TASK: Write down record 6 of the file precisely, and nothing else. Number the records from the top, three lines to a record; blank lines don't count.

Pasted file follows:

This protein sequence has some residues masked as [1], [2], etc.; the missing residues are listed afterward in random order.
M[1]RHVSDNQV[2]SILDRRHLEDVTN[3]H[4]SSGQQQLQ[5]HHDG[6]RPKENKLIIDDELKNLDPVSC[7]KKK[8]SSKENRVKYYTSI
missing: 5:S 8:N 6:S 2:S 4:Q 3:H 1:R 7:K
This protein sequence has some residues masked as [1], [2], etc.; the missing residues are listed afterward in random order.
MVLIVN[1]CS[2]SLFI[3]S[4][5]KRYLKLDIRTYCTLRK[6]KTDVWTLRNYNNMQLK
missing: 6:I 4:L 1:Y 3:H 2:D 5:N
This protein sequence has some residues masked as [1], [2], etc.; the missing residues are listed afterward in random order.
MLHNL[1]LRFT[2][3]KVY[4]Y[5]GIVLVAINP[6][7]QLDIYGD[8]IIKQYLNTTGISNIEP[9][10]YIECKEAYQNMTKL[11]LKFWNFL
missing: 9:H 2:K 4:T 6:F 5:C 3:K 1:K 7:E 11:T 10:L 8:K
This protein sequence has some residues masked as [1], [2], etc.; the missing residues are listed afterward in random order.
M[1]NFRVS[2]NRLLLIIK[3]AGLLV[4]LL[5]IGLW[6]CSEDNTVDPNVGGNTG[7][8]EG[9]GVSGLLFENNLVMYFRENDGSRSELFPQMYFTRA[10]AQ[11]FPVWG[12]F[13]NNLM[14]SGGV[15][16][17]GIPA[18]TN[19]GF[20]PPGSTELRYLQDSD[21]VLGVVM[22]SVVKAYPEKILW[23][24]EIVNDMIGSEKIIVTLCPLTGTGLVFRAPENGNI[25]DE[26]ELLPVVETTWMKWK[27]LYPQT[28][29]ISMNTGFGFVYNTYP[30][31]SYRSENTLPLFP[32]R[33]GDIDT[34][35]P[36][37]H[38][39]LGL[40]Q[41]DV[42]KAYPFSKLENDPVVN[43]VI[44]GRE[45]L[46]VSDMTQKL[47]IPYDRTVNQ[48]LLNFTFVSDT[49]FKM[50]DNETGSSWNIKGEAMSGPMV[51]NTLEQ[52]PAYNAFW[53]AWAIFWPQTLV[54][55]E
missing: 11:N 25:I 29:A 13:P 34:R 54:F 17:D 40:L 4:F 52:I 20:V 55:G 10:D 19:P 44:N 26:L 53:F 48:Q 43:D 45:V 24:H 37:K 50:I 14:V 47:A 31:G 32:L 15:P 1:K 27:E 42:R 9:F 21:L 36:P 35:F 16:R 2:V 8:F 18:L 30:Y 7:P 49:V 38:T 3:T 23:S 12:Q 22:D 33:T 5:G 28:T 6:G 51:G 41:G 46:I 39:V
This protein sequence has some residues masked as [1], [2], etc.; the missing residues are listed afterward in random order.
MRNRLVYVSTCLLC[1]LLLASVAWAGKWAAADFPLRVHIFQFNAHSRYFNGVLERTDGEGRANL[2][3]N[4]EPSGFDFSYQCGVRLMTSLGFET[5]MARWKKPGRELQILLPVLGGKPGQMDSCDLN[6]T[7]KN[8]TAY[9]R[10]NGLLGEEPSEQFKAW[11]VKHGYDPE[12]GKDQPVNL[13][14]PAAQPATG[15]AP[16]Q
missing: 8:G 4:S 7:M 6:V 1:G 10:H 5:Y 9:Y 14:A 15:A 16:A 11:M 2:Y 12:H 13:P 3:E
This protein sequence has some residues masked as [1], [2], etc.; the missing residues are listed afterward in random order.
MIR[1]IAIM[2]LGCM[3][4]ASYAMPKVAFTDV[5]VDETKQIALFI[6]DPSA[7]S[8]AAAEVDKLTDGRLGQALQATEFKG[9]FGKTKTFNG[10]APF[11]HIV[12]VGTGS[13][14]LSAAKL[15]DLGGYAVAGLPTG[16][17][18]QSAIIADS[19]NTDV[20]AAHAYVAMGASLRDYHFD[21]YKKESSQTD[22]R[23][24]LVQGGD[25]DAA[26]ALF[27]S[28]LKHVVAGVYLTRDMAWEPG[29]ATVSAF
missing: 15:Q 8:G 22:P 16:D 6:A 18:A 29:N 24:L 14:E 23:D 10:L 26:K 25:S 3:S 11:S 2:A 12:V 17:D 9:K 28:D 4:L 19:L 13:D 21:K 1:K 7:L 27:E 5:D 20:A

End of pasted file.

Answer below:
This protein sequence has some residues masked as [1], [2], etc.; the missing residues are listed afterward in random order.
MIR[1]IAIM[2]LGCM[3][4]ASYAMPKVAFTDV[5]VDETKQIALFI[6]DPSA[7]S[8]AAAEVDKLTDGRLGQALQATEFKG[9]FGKTKTFNG[10]APF[11]HIV[12]VGTGS[13][14]LSAAKL[15]DLGGYAVAGLPTG[16][17][18]QSAIIADS[19]NTDV[20]AAHAYVAMGASLRDYHFD[21]YKKESSQTD[22]R[23][24]LVQGGD[25]DAA[26]ALF[27]S[28]LKHVVAGVYLTRDMAWEPG[29]ATVSAF
missing: 15:Q 8:G 22:P 16:D 6:A 18:A 29:N 24:L 14:E 23:D 10:L 26:K 25:S 3:S 11:S 2:A 12:V 17:D 9:K 28:D 4:L 19:L 13:D 21:K 1:K 7:L 27:E 5:D 20:A